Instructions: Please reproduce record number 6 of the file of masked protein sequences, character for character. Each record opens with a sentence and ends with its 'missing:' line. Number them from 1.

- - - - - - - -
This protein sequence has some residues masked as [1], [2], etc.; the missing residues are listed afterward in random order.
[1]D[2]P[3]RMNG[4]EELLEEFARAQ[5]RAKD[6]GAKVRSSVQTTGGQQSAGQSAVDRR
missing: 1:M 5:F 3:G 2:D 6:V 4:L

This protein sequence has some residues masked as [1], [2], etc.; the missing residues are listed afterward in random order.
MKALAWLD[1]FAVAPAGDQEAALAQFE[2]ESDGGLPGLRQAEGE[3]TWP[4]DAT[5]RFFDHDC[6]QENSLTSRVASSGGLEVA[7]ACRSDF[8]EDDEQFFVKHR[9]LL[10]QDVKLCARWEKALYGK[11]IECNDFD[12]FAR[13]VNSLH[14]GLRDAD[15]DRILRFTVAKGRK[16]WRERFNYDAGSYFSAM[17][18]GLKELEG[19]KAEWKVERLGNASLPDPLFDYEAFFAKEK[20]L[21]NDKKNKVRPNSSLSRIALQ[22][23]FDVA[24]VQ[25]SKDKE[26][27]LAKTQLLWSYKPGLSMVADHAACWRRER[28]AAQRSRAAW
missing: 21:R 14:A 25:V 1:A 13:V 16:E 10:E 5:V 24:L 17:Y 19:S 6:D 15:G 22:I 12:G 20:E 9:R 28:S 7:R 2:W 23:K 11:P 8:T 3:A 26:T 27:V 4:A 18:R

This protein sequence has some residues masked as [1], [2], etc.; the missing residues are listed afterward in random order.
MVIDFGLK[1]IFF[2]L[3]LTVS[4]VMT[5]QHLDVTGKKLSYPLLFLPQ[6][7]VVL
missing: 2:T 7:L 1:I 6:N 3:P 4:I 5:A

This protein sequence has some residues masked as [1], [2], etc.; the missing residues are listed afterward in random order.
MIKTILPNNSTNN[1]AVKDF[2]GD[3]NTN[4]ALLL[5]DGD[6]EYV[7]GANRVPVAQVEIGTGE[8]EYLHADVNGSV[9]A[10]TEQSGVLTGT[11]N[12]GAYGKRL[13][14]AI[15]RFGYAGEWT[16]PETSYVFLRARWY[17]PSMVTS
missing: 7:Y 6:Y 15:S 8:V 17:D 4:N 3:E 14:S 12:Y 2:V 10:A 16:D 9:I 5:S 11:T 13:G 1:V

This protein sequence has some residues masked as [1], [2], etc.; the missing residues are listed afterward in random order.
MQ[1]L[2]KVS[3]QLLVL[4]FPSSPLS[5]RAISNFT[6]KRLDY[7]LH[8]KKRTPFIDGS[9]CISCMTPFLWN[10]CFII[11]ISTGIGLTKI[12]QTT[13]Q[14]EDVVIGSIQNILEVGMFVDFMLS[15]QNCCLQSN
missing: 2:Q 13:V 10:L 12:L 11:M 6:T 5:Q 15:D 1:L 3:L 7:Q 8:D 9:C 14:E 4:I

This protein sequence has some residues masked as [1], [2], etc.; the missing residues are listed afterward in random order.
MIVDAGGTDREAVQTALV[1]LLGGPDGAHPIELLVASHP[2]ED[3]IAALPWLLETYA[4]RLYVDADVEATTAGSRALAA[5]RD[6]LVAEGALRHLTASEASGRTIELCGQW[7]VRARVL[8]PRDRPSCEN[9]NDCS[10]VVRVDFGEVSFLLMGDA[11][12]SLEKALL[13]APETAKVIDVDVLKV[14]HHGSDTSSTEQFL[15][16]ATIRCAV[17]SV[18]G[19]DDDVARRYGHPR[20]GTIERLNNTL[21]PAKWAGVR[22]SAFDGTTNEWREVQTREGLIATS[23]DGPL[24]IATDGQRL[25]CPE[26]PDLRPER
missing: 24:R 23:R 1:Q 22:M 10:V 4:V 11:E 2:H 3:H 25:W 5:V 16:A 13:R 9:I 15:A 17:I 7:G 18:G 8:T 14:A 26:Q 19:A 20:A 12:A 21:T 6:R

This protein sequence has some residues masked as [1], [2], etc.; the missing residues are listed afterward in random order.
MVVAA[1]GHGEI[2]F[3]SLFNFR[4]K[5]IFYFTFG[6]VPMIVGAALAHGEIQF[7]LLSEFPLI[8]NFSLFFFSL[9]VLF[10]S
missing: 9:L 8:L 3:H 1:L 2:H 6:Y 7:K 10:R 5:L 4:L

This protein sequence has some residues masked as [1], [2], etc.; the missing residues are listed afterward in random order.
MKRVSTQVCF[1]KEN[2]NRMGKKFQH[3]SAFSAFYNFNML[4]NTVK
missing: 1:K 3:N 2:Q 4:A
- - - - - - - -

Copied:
This protein sequence has some residues masked as [1], [2], etc.; the missing residues are listed afterward in random order.
MIVDAGGTDREAVQTALV[1]LLGGPDGAHPIELLVASHP[2]ED[3]IAALPWLLETYA[4]RLYVDADVEATTAGSRALAA[5]RD[6]LVAEGALRHLTASEASGRTIELCGQW[7]VRARVL[8]PRDRPSCEN[9]NDCS[10]VVRVDFGEVSFLLMGDA[11][12]SLEKALL[13]APETAKVIDVDVLKV[14]HHGSDTSSTEQFL[15][16]ATIRCAV[17]SV[18]G[19]DDDVARRYGHPR[20]GTIERLNNTL[21]PAKWAGVR[22]SAFDGTTNEWREVQTREGLIATS[23]DGPL[24]IATDGQRL[25]CPE[26]PDLRPER
missing: 24:R 23:R 1:Q 22:M 10:V 4:V 11:E 2:H 3:H 25:W 5:V 16:A 13:R 9:I 15:A 17:I 7:G 18:G 8:T 14:A 26:Q 19:A 20:A 12:A 21:T 6:R